Written by SMH Outpatient Care Coordinator Wanda Jackson
There are almost 800,000 strokes every year in the U.S.—that’s one every 45 seconds or less. Strokes are the fifth leading cause of death but the No. 1 leading cause of long-term disabilities in the U.S.
Strokes are caused by blood clots or by hemorrhage in the brain. Cerebral ischemia, or blood clot, is the most common type of stroke. And about 20 percent of strokes are hemorrhagic (or bleeding) strokes, which are caused by bursting blood vessels. Simply put, a stroke occurs when blood vessels that carry blood to the brain are blocked or burst, killing the part of the brain that doesn’t get the blood that it needs.
However, many stroke survivors say they didn’t call 9-1-1 when they were having a stroke because they did not feel the symptoms warranted an emergency call. Sometimes the symptoms are mild and go away, or we don’t want to bother anyone, or we hate to call an ambulance just because we feel a little off. But stroke—even though it’s often preventable and treatable—is certainly a medical emergency that requires urgent attention.
And that’s why it’s so important to understand the signs of stroke, so you can act immediately and call 9-1-1 as soon as you notice the symptoms.
Stroke Signs and Symptoms
Here is a simple way to remember the signs and symptoms of a stroke. Knowing them can save your life or the life of someone else. They are easy to remember: Just think “BE FAST”!
B — Balance is suddenly off
E — Eyes, one or both may lose vision suddenly
F — Face looks uneven; one side droops
A — An arm or leg is weak on one side
S — Speech is slurred or confused
T — Time to call 9-1-1!
The faster you get in the ambulance and to the hospital—as in right away—the faster doctors can start brain-saving measures and the greater your chance of recovery.
If you are having any of the BE FAST stroke symptoms (not all; strokes patients often have only one symptom), do not just go to bed and hope that you feel better in the morning. Do not just call your doctor and make an appointment to see them the following week. A stroke can happen to anyone at any time.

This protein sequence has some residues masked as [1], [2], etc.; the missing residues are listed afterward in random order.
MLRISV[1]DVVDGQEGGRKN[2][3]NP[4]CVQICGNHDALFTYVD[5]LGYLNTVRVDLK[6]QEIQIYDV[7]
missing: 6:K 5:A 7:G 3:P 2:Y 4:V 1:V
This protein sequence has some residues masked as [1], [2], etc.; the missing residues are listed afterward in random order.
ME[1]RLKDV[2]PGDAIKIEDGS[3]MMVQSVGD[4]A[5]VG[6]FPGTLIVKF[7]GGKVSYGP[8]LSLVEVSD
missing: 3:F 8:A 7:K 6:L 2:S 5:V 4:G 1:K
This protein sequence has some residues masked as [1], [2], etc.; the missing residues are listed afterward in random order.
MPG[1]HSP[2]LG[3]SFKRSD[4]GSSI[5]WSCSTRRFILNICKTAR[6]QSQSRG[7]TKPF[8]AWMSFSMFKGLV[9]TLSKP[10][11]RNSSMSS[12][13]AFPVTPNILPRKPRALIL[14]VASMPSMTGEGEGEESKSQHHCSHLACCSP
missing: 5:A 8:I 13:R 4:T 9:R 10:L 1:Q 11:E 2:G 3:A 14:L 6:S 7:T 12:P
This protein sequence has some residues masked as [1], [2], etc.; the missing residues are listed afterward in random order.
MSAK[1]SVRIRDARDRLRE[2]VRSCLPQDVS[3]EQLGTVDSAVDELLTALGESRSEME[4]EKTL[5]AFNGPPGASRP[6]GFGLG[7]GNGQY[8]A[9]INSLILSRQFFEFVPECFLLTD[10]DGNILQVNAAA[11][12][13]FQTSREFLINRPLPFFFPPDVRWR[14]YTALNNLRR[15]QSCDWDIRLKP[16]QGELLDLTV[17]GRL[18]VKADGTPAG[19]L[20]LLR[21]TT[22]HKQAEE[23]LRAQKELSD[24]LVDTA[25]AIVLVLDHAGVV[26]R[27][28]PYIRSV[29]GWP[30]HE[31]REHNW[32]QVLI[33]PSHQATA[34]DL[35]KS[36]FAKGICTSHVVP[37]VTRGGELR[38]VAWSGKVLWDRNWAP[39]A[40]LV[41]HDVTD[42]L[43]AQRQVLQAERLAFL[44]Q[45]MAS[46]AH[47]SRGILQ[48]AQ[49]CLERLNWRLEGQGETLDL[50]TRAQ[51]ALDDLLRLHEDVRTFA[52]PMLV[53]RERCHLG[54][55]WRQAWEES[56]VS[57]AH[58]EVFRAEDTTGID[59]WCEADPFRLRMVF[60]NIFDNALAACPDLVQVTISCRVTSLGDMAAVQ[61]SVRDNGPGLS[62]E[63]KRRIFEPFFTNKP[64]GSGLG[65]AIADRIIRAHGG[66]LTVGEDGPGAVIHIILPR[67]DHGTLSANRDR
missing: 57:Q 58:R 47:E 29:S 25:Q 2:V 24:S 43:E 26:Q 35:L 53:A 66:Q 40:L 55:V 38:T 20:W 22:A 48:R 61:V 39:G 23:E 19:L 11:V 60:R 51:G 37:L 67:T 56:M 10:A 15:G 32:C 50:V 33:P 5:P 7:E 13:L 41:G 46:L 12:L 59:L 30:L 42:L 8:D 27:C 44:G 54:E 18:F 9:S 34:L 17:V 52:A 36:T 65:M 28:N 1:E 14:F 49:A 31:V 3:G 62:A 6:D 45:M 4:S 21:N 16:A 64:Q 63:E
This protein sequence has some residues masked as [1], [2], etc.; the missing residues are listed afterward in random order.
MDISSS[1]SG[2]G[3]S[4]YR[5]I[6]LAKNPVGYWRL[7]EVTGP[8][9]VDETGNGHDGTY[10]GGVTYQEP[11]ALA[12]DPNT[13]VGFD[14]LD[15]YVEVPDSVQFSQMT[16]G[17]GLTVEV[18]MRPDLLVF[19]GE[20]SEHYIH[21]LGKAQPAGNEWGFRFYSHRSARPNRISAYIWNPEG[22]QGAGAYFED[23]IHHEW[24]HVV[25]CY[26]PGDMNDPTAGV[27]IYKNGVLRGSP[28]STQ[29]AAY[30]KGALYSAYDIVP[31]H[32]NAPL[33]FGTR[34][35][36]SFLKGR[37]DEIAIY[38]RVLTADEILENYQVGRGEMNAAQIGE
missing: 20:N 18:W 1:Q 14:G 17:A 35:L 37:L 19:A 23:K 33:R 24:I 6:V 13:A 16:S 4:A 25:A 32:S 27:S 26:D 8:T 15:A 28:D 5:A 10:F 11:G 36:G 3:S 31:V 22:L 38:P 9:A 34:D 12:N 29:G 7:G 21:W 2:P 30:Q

We have come a long, long way in treating brain attacks, and we have lots of wonderful physical, occupational and speech therapies to help stroke survivors, but it all begins with you making that decision to call 9-1-1 FAST.
To avoid a stroke, you can make some basic changes in your lifestyle, including:
- Don’t smoke. If you do smoke, try a smoking cessation class to help you quit. You can check the calendar on smh.com for dates of upcoming smoking cessation classes for support.
- Eat healthier by choosing more vegetables, fruits, fish, and chicken, and limit your intake of salt and bad fats.
- Increase your physical activity, and maintain a healthy weight.
- Manage health conditions like high blood pressure, Atrial Fibrillation, diabetes, and/or high cholesterol.
Stroke Support and Recovery Options
SMH is a Comprehensive Stroke Center, and we offer a range of resources for stroke survivors and others looking to prevent stroke. Whether you’re looking for support and education or nutrition and fitness help, you’re not alone, and we’ve got you covered.
If you’ve already had a stroke, your risk of having a secondary stroke is higher. Join other stroke survivors at the free, monthly Stroke Wellness Club meeting as we discuss a range of topics related to strokes and prevention.
If you’re working through some post-stroke issues, we’d love to have you join us at a Stroke Support Group meeting.
Certified Healthcare Access Manager Wanda Jackson, Sarasota Memorial’s outpatient care coordinator, helps patients and families connect the dots from inpatient care to outpatient services. She also facilitates SMH’s stroke wellness clubs, stroke support groups, stroke survivors’ cooking classes, Parkinson’s wellness clubs and support groups, and other programs.